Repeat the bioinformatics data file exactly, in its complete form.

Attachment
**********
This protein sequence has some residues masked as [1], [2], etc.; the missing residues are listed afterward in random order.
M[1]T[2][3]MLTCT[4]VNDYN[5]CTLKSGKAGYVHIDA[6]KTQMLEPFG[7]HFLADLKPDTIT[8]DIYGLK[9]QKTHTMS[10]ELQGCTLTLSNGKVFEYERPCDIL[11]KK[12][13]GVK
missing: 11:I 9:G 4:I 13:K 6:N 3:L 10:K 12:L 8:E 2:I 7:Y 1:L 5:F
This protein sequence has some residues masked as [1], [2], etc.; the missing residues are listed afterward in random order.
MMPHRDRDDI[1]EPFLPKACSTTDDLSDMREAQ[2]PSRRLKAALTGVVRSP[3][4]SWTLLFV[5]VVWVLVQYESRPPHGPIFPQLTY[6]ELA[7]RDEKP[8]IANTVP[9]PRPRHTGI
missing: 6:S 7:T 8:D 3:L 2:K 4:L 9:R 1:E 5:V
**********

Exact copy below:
This protein sequence has some residues masked as [1], [2], etc.; the missing residues are listed afterward in random order.
M[1]T[2][3]MLTCT[4]VNDYN[5]CTLKSGKAGYVHIDA[6]KTQMLEPFG[7]HFLADLKPDTIT[8]DIYGLK[9]QKTHTMS[10]ELQGCTLTLSNGKVFEYERPCDIL[11]KK[12][13]GVK
missing: 11:I 9:G 4:I 13:K 6:N 3:L 10:K 12:L 8:E 2:I 7:Y 1:L 5:F
This protein sequence has some residues masked as [1], [2], etc.; the missing residues are listed afterward in random order.
MMPHRDRDDI[1]EPFLPKACSTTDDLSDMREAQ[2]PSRRLKAALTGVVRSP[3][4]SWTLLFV[5]VVWVLVQYESRPPHGPIFPQLTY[6]ELA[7]RDEKP[8]IANTVP[9]PRPRHTGI
missing: 6:S 7:T 8:D 3:L 2:K 4:L 9:R 1:E 5:V